diyAudio (
-   Chip Amps (
-   -   Another stupid question! (

Dxvideo 15th May 2007 07:54 AM

Another stupid question!
If I make two way active speaker system with LM4780 and give him +/-35v power (that enough to drive 60W for 8 ohm loadfs)
That system will give 120W or 60W in total. So I can call it a 120W active speaker or 60W?

Thanks in advance..

tade 15th May 2007 08:05 AM

because the crossover's job is to split power at a certain frequency, you cannot add the power, however you will see a benefit because both amps will share the load. The system will never take more than sixty watts.

Dxvideo 15th May 2007 08:07 AM

Ok tade, thanks a lot.
This is what I exactly needed.

AndrewT 19th May 2007 01:10 PM

your active 60+60W speaker will sound louder than a 60W passive speaker.
It may sound as loud as a 100W amp driving a passive crossover using the same drivers.
It may even sound louder than 120W into those passively crossed drivers.
At these very high levels the active version will sound cleaner due to the lack of (or reduced) clipping in the respective amplifiers.

Dxvideo 19th May 2007 01:49 PM

So the total power will be 60W theory is wrong?
I am confused! I agree with your "clear sound" theorem. However if we filter the signals by hi and low frequencies then;
If total signal is at level x,
If we pick up some frequencies (y) from inside that x,
If we pick up the other frequencies (z) from inside also that x
The total x will never changed. And y+z will always gives x. So our final signal will be equal to x.
So if you split or not split the signal; the result will never changed. You can take it like bi-wiring. When you connect your speakers as biwired then the total rms output will change or not?
This is my opinion. May be I am mistaken.

AndrewT 19th May 2007 05:32 PM

you will have an

active 60+60W speaker
Beyond that is guesswork when trying to compare it to passive speakers.

But let's examine a few bits of guesswork.

Assume one frequency passing from source to your ears.
Let's put out 60W @ 200Hz. Send this to the active speaker and you get the SPL due to 60W. Send the same 60W to a passive crossover, the SPL (from the same driver) will be marginally lower due to the crossover components and the longer cables.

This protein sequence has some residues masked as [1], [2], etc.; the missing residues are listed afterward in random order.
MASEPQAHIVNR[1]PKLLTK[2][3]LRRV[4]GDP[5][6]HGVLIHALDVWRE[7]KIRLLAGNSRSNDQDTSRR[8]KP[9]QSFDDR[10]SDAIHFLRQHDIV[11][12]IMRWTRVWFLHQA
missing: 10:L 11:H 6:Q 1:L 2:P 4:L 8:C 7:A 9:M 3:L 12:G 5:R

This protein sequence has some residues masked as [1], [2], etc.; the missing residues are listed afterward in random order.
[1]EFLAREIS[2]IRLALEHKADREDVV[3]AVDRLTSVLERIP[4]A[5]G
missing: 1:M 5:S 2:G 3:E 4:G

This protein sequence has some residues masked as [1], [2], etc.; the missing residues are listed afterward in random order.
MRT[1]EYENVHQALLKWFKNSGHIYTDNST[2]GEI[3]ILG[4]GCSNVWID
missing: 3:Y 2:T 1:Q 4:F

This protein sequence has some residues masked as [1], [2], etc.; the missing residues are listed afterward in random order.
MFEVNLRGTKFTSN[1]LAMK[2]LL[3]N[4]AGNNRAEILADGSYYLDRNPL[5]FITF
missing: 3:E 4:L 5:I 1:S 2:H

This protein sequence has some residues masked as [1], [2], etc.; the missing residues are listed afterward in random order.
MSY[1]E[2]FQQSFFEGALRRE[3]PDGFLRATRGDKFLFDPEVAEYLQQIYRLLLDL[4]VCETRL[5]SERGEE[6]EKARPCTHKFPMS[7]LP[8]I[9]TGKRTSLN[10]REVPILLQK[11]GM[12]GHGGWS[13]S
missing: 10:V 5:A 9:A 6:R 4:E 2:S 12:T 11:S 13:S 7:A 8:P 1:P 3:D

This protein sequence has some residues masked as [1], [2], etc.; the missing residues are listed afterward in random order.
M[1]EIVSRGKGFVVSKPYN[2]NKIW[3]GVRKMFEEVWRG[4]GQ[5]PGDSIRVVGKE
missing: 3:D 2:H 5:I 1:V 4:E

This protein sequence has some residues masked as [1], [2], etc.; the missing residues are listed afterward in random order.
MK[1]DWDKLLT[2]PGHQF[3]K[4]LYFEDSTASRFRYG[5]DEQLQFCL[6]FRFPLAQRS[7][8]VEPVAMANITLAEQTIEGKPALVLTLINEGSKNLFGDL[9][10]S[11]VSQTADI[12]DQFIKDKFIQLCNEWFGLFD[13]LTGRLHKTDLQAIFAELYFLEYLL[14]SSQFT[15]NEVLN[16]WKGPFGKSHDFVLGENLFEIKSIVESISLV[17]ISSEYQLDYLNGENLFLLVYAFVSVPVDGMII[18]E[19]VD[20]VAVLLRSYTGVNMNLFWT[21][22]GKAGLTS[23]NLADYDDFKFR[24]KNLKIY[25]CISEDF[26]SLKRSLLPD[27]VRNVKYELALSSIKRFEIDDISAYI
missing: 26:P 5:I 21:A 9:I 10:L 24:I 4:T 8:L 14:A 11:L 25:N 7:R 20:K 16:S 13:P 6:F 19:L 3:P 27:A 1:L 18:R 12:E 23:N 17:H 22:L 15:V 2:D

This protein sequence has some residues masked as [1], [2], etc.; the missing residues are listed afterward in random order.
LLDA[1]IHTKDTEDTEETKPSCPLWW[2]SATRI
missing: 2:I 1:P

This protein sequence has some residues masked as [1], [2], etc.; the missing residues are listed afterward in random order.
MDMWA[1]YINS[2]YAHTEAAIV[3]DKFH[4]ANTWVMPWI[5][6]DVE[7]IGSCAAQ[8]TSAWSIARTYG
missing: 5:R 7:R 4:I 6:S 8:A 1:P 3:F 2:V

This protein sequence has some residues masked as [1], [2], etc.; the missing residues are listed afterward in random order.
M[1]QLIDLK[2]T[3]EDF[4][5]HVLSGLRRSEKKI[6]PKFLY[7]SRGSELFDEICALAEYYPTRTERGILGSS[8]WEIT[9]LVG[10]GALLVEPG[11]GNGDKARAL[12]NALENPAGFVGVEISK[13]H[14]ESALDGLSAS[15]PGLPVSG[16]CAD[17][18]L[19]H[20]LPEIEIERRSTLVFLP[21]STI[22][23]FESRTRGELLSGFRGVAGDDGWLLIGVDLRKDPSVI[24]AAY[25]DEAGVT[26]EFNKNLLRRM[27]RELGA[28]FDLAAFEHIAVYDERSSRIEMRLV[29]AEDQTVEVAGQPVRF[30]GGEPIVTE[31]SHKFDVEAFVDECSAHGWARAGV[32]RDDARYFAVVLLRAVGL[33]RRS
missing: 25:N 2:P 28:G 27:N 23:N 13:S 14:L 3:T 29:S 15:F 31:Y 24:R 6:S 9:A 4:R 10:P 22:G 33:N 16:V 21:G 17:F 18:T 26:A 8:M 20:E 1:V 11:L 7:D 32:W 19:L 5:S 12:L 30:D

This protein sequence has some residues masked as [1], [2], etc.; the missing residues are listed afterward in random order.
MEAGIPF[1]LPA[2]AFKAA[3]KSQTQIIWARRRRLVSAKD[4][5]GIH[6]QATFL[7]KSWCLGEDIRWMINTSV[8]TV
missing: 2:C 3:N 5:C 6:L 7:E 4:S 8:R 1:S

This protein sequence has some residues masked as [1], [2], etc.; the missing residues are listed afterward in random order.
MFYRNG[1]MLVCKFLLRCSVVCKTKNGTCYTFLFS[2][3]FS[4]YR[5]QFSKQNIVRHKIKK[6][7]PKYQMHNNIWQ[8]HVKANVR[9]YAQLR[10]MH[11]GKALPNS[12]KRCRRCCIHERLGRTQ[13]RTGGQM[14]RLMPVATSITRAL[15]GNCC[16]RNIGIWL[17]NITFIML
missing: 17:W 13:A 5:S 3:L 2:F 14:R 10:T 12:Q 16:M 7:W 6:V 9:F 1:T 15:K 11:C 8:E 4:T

Similarly a high frequency signal @ 1kHz will be marginally louder from the active driver than from the passive driver.

Now consider two frequencies in the signal, one frequency passing to each driver. Let's suppose they are equal in magnitude. That 60W signal passing to bass speaker will produce the same SPL as the single frequency case. Similarly that high frequency signal will be the same as the single frequency case. The resulting output from the two speakers will be the sum of two 60W SPLs arriving at your ears.

Now consider what happens to the passive system with two frequencies each split by the crossover and sent to their respective drivers.
The 60W signal is a 31Vpk signal. Each frequency is of equal magnitude and so each frequency is half of that voltage. This means that 15.5Vpk from each of the two frequencies forming the total signal just reaches the clipping voltage of the 60W amplifier.
The resulting signal coming from the passive crossover is 15W less the losses in the crossover. It appears that each signal is 6db down from the active case. They then add again in the air to arrive at your ear still 6db (+ a bit) down from the active case.

This a somewhat simplistic analysis but it does show that active speakers can, when processing complex signals, sound a lot louder than passive speakers using the same drivers. The first thing to realise in this simple analysis is that each of the drivers cannot take the same power as when combined into a passive system. In a two way, the bass/mid may take 50W and the treble just 5W but when combined with a crossover could be (correctly) specified as a 60W speaker. But the active system is more likely to be a 50W + 20W active system. Even this will play complex signals louder than the 60W system. And it has the benefit of double the voltage drive into the treble speaker to avoid clipping in the treble amp. The active 50W+20W will play single frequencies at about the same SPL as the passive system.

davidlzimmer 20th May 2007 04:39 PM

BUT!!! The Watt police will not come and get you if you tell your friends you have 120W per channel! :D

Hartono 20th May 2007 04:46 PM

2 x 60 watt amplifier per speaker (60W for tweeter+60W for woofer)
total 120 watt amplification per speaker.

I think above is suitable for sale documentation.

All times are GMT. The time now is 03:46 AM.

Search Engine Optimisation provided by DragonByte SEO (Pro) - vBulletin Mods & Addons Copyright © 2018 DragonByte Technologies Ltd.
Resources saved on this page: MySQL 18.75%
vBulletin Optimisation provided by vB Optimise (Pro) - vBulletin Mods & Addons Copyright © 2018 DragonByte Technologies Ltd.
Copyright ©1999-2018 diyAudio